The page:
This chapter, the second last of the book, debates how the Dharma - the doctrines of the Buddha - should be taught. This process is called the “offering of the Dharma” (Vimalakirti sutra, 1997, pp. 136 to 142.) The sutra claims unashamedly that “Offering the Dharma” is the same as studying and teaching itself and related Mahayana sutras. Vimalakirti for once does not say anything in this chapter. This must have been quite difficult for him given his constant urge to teach throughout the book. Instead, Buddha Shakyamuni and the god Indra do the talking in this chapter. The Buddha also mentions his previous existence as a prince called "Moon Parasol" in the assembly of a previous Buddha called Medicine King. This mythical Buddha gave Moon Parasol a prediction of future enlightenment after the latter promised to protect and offer the Dharma.
At the opening of the chapter, Indra praises the Vimalakirti sutra and promises to support and protect it and anybody who teaches it. Indra…

Unbelievable powers and a heavy piece of lifting - Vimalakirti sutra - chapter 12

The highlight of chapter 12 and probably the dramatic climax of the whole sutra is when Vimalakirti - the lay prodigy and super-bodhisattva - scoops up an entire Buddha land with one hand and deposits it in the middle of the assembly in the Amra Gardens outside the city of Vaishali. This “land” is called “Wonderful Joy”, and in it rules the Buddha Akshobhya who is also ferried across. This world is complete with its own world mountain, its continents, oceans, hells, kingdoms of ghosts, animals and humans. It also has dozens of heavens, a sun and moon. Placing an object the size of a planet into a north Indian park does not cause any space issues of course. The chapter also has a long exposition by Vimalakirti on the body of the Buddha, although he really only tells us all the things that a Buddha is not. And no chapter of the Vimalakirti sutra seems to be complete without a silly question from the Buddha’s senior disciple Shariputra; so we get one of those as well.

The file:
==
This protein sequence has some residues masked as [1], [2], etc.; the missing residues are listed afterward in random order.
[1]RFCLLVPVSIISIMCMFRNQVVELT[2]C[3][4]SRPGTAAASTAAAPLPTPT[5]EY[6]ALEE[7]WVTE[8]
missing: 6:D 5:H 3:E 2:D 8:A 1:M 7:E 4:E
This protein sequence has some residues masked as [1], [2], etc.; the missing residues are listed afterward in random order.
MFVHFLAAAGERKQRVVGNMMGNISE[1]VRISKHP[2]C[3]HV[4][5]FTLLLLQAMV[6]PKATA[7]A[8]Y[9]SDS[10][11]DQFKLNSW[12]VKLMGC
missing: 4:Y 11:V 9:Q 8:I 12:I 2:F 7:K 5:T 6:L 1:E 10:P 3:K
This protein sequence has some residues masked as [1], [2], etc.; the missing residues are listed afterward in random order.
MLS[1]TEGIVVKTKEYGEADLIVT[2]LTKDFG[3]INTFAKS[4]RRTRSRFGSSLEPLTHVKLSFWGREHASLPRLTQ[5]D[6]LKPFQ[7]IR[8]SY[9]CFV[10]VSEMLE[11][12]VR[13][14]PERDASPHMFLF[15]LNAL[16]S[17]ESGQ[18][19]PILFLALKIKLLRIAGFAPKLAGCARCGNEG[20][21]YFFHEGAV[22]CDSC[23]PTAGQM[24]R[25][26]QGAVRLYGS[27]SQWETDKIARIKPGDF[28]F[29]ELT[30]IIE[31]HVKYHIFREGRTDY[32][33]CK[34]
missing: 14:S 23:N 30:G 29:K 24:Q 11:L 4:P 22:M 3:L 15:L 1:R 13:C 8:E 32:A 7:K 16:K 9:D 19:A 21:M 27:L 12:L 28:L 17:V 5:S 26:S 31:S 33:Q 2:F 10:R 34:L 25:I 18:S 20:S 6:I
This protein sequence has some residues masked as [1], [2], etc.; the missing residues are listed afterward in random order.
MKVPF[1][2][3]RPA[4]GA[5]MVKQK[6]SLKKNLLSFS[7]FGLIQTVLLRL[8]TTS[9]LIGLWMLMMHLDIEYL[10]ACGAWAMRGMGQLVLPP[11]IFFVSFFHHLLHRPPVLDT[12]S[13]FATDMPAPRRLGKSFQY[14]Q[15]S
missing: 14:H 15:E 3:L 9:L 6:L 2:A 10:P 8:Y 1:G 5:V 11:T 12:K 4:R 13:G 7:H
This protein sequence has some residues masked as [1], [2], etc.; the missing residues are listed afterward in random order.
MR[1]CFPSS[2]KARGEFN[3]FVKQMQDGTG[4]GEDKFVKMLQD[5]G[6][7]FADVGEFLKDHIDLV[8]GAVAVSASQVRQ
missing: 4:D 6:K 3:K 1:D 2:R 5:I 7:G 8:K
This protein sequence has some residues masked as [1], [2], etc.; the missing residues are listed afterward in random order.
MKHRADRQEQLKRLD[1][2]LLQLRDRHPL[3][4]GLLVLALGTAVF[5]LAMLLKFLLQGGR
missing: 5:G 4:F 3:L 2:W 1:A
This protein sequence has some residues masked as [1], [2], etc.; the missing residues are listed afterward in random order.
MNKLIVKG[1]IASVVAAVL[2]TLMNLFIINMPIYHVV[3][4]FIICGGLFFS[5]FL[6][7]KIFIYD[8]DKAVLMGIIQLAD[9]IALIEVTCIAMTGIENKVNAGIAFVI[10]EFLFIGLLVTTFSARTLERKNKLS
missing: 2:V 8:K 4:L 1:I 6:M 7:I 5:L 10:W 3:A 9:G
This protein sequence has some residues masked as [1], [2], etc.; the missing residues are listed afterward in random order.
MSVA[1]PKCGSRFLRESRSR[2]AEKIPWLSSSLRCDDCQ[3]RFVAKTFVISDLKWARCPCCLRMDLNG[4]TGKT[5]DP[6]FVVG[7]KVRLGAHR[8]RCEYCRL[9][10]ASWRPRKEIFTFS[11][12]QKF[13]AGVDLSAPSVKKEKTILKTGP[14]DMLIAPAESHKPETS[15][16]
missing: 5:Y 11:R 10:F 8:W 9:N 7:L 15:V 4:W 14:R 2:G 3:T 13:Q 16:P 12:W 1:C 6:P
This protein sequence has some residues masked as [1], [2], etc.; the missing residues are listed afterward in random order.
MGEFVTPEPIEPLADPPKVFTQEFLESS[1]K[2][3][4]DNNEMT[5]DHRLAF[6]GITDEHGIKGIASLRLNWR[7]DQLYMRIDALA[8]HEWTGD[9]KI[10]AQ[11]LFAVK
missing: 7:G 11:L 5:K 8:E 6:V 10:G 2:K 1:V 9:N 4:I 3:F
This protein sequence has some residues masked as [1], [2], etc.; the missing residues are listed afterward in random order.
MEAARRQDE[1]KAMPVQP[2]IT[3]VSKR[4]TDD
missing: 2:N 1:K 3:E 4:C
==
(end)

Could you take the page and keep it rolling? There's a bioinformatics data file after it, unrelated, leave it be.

At the beginning of…

Who is doing the Buddha's work? - fragrant rice and other unlikely agents - Vimalakirti Sutra - chapter 11

Chapter 11 contains many instructions how bodhisattva should go about doing their business which is nothing short of making all beings in all worlds happy and safe (Vimalakirti Sutra, 1997, pp. 122-129.) Another way of saying this is “doing the Buddha’s work”. A bodhisattva is after all just a future Buddha. And the advanced bodhisattvas we are meeting in the sutra like Manjushri or Vimalakirti have already come close to buddhahood and possess the appropriate powers. The topic of “doing the Buddha’s work” is introduced through the fragrant rice from the previous chapter. This magical rice, brought by Vimalakirti from a far away Buddha land to feed the assembly in his house, can only be digested after the diner has clarified the Buddha Dharma. This example is followed by a long list of other mundane and extraordinary examples of “doing the Buddha’s work”. The chapter culminates in a teaching of the Buddha about the practice of the bodhisattva in terms of the conditioned and the uncondi…